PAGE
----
Albert had been born in Manchester, the son of Robert and Annie. The family had moved to 29 Ernest Street, Cheadle, from where Albert had travelled to Stockport to enlist.
On 21 March 1918, the German Army launched a massive offensive against the British lines near the town of St Quentin. They had overwhelming numbers, of the order of 5:1, and over the coming days would drive the British back many miles. The activities of the 11th South Lancashires during the week are chronicled in detail by its commanding officer, Colonel Fenn, in the Battalion's War Diary.
The Battalion had been ordered to withdraw as soon as it became clear that an attack was imminent. This took place during the early morning of the 21st. By 3pm, the strength of the German attack was becoming clear and a further withdrawal was ordered. By 7.30pm, the Colonel was advised that the battalion was to be responsible for its own defence - effectively, they were on their own. They withdrew further to a place known as Aviation Wood and dug in to prepare to be attacked and remained here throughout the 22nd.
Early on the morning of the 23rd, enemy machine gun fire could be heard and units withdrawing said that the whole British line was retreating. No orders were received so the Colonel withdrew the battalion still further. Later in the morning, he was ordered by a General to bring the Battalion back and reoccupy some half-dug trenches along a canal bank. This he did, but was unable to make any contact with units on the right or left of the position. During the afternoon, the enemy was seen, advancing on both sides of them. The South Lancashires again withdrew and were able to make contact with remnants of other units and, together they formed a defensive position on a railway line.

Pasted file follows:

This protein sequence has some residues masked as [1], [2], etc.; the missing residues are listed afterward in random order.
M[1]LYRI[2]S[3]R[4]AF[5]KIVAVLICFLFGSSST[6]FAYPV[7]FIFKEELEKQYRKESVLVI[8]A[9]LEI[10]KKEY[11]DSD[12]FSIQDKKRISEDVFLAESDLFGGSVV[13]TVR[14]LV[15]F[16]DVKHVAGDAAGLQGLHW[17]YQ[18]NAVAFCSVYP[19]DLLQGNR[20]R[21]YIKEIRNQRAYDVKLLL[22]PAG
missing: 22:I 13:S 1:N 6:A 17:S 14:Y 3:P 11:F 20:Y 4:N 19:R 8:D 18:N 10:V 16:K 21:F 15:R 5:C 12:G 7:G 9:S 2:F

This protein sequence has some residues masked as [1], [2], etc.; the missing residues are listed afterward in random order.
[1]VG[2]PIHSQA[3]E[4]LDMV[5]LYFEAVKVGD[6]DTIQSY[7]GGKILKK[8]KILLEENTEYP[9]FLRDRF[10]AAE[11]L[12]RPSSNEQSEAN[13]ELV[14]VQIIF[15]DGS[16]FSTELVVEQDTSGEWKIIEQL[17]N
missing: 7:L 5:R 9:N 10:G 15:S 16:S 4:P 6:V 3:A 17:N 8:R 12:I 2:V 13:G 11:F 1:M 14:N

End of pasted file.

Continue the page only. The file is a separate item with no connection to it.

By early morning the next day, then enemy started to shell these positions and, again, troops were advancing on both sides, almost surrounding half the Battalion. They were only able to withdraw in relative safety because of the bravery of a small group of machine gunners who fought a rear guard action until they were killed or captured. Throughout the morning, Albert and his mates would have had to continually fight rear guard actions. By 1pm, the Battalion was withdrawn to reserve positions, where the men would have relative safety for the next two days. By now, they had withdrawn some 50 kilometres.
On the 27th, the enemy also reached this position and some units were again withdrawing. Colonel Fenn requested support on his left as the enemy had placed snipers there and could shoot into the Lancashires' positions. Instead, he received orders to also withdraw. They withdrew in conjunction with a neighbouring unit, each giving the other covering fire. At the rendezvous point, Colonel Fenn was met by a Colonel on horseback who told him the order to withdraw have been a mistake. The South Lancs. then went forward again with other units to occupy an old trench. They would hold this position until the following afternoon when they would again be compelled to retreat.
The Stockport Advertiser in its edition of 3 January 1919 carried a message from the family asking if any returning prisoners of war had news of Albert. However, he had not been taken prisoner, but his body was never found and identified and he is commemorated on the Pozieres Memorial to the Missing.